The MAXXI (National Museum of XXI Century Arts) in an area of former military barracks, was completed in 2010. The winning architect, Zaha Hadid, designed what’s described as a “multi-disciplinary and multi-purpose campus of the visual arts.” She was not humble in her design. The new building looms over the central courtyard. Extant barrack buildings remain across the courtyard, as if to underscore the new achievement. It’s a fascinating if not uncomfortable experience wandering through MAXXI, as it appears to be designed to upstage the art itself. So it’s not certain if it will stand the test of time. (Will they change the name in the 22nd Century?) But peering at the curves, bridges, wells, cantilevered windows, and building-block balconies is not too different from viewing layers of ruins beneath the streets of Rome. The building is the chief art installation.
We finished up our tour with walk out onto the Calatrava-inspired pedestrian bridge, Ponte della Musica, spanning the Tiber. It’s back to the future we know: a modern feel, an elegant single support, and generous use of concrete and steel. The whole idea of the bridge–to connect the arts district we’d just visited with the recreation area across the river–has yet to be realized. Part of the delay, as Rankin pointed out, has to do with the very basics of urban planning. Who knows when pedestrians will be given their due; we risked our lives dashing across a busy street, with no nearby pedestrian crossings, to get to the pedestrian bridge.
And so things go when building Rome. Two steps forward, and about that many back again.
This area of Rome is one of the 28 Things To See and Do in Rome. Click the link to see the rest.
We have done more than a dozen Context Travel tours on four continents and have always found them excellent, informative, and enjoyable. You can see our other stories on our Context Travel tours in Buenos Aires, Paris, Berlin, Shanghai, Beijing, Hong Kong, Montreal twice, Budapest twice, Rome twice, Arles, Florence, and Venice by clicking on the links.
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The MAXXI Museum is one of our 28 recommended things to do in Rome.
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35 thoughts on “Modern Architecture in Rome: Rebuilding the City”
I’m hooked on quirky urban tours and this looks like one I must try. Loved the pedestrian bridge and pictures.
Thanks, Elaine. We were so excited to be sidetracked to a tour we hadn’t counted on. All the better to gain a new perspective! We highly recommend whatever Context Travel Tours is offering.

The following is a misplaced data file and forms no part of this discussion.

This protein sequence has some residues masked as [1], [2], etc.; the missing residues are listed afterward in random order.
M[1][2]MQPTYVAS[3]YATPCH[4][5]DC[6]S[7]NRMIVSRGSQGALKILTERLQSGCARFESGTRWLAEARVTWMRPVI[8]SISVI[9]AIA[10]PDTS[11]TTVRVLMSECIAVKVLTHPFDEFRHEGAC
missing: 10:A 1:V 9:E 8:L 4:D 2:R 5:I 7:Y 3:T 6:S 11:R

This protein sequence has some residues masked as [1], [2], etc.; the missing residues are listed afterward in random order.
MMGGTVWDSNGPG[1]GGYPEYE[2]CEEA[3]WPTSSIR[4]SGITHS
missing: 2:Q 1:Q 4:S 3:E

It’s a given we will seek out the old when visiting a fabled place, so your take on the new(ish) is refreshing. Zaha seems to be having her heyday; the design blogs are filled with “Zaha!” this and “Zaha!” that. It certainly makes you think about the role of the container vis a vis the contents. Very interesting and fun to read.
What a pleasure to read your reply and know that there are other modern art consumers out there! We had so much fun on this unexpected tour.
I would have enjoyed this tour. It’s interesting and little different to look at modern architecture in a city where tourists are visiting so much old stuff. Thanks for sharing.
We felt like we stumbled into a great opportunity. It’s a good reminder, especially for those of us who have a nose for history, to seek out modern history in the making. Thanks, Donna.
I love a tour that can show you things that you just don’t know about. I love old towns but also have a penchant for modern buildings. I think someone called me arty-farty once. Modern History in the making …love it
Thanks, Paula. I never knew what an architecture and urban planning fan I was until I started traveling.
This sounds like a great tour company. Do they have offerings across Europe?
Yes, we’ve really taken to Context Travel tours. (This was our third one in Italy, after Context tours in Venice and Florence.) Check out their site for offerings throughout Europe, plus a handful in North and South America and Asia.
Thanks for showing us a side of Rome we have never seen before! It will remind us to look a little farther from now on.
We feel that way, too, Veronica. I imagine after these tours, I’ll go out of my way to visit a place where Context conducts tours. And it’s certainly a great way to shed new light on a place we think we know well.
I liked the fashion exhibit but think a woman would have to be very tall and thin and self-assured to wear those outfits! I got a laugh out of risking your lives to get to a pedestrian bridge – how terribly Roman of them! Sounds as if you got an interesting tour even though it wasn’t what you were expecting to get. That happened to us in Barcelona once and I enjoyed it too.